Alright, the sh*t has finally hit the fan with me and I'm going to let it all out about just how precarious this whole situation with the RIAA truly is.
In no specific order, here are my thoughts on it all. First off, someone here (can't remember who, but was a collaborator with the RIAA) once made a comparison between a filesharer/song artists and someone who built a major housing company. The person said something along the lines of, "How would you feel if say you built a home and then someone came along and reaped all the glory and money of that home that you built?"
To that I say this. Artists of songs that are highly popular earn more money during the era of that song than the average person earns in his or her lifetime. This includes not only albums sold, but concerts, singles, public appearances, media appearances, TV, and for many, movies as well. Music is totally different from homes or anything else out there. The purpose of music made by artists is for as many consumers as possible to listen to it and enjoy it. I agree that even with the most popular artists, many of their albums contain only a couple or so good songs while the rest are crap. And to the average person, $18 or so is a lot of money and that person obviously wants to get his/her money's worth.
P2P exists for most as a way to sample songs of a particular album before buying the album containing those songs. This in essence saves the person from wasting his/her money on what would've otherwise been a dissapointment. Because you know that opened CDs can't be returned for a refund. Also, for the true artist who appreciates his/her music reaching as many people as possible, such as Alanis Morisette, P2P sharing is a surefire way for that person's music to reach a worldwide audience. Close-minded individuals like Britney Spears and Madonna only care about themselves and want more (emphasis on the word "more") money than what they already have that already supplies their next several lifetimes. And before I go on, if any of you like Spear Britney or Madonna, that's fine, just please don't flame me because I don't like them. Spears because of her snobbish attitude behind the scenes as I have discovered and Madonna for her very obscene gesture of throwing a fake "American Life" song into the P2P world which is just her cussing out the downloader of the said song.
Getting back to the RIAA specifically, let's also analyze the clear and obvious truth about what they are doing. First, there are millions upon millions of Americans alone. The RIAA is trying to sue users of P2P software downloading copywrited material. Here's a short list of just how futile and self-defeating their efforts are:
1. The sheer number of people using just Kazaa means that it would take decades, if not centuries for the RIAA to track down every last one of us.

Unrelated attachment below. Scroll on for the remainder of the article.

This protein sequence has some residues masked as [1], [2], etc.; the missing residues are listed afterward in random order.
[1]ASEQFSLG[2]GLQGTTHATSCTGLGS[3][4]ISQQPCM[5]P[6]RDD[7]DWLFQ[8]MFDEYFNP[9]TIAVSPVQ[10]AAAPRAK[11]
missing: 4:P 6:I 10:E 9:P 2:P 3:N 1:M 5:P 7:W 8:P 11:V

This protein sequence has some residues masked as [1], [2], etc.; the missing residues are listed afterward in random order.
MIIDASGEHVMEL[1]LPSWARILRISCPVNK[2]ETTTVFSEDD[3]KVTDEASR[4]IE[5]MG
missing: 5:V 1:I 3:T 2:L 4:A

2. How's sharing music online much different from giving a CD album to a friend who never bought it him/herself to borrow or keep it? Granted the only real difference is the number of people involed on a much grander scale. And the RIAA would defend this as that number affecting sales. But this goes back to what I said about the artists having plenty of money to go around as well as our proud desire to support the artist we love and feel deserve that support.
3. Suing people for thousands or even hundreds of thousands per song is, for the most part, pointless. Let's face it, the average person would never be able to pay such a fine in their lifetime. And the toll it would take on their emotional well-being for pretty much tearing apart that person's life...you may as well have that person f#@*ing executed!!!
4. The RIAA is not directly linked to the artists and companies of the songs we share. It would at least make sense if all this was "Warner Bros sues Slap Happy for illegal filesharing" or "Virgin Records Files Subpoena Against Verizon for the Identity of a Filesharer". 80% of all the news is focused solely on the RIAA, the syndicate of the music industry.
5. What the RIAA is doing is critically alienating the consumers who purchase CDs, whether or not they also use filesharing. So as many have already put it, the RIAA is just shooting themselves in the foot by doing this.
6. Just look at the plain and simple picture: With not just American filesharers, the number of filesharers worldwide is of such magnitude that all the RIAA and like-companies will never be able to catch every one. Their actions will surely destroy the world of music. To jail all us filesharers is to take away the very consumer they are trying to keep. I don't think the jails all over the world could hold us all. And the money it would take to build new jails just for filesharers would be enormous and costly. Need I go on?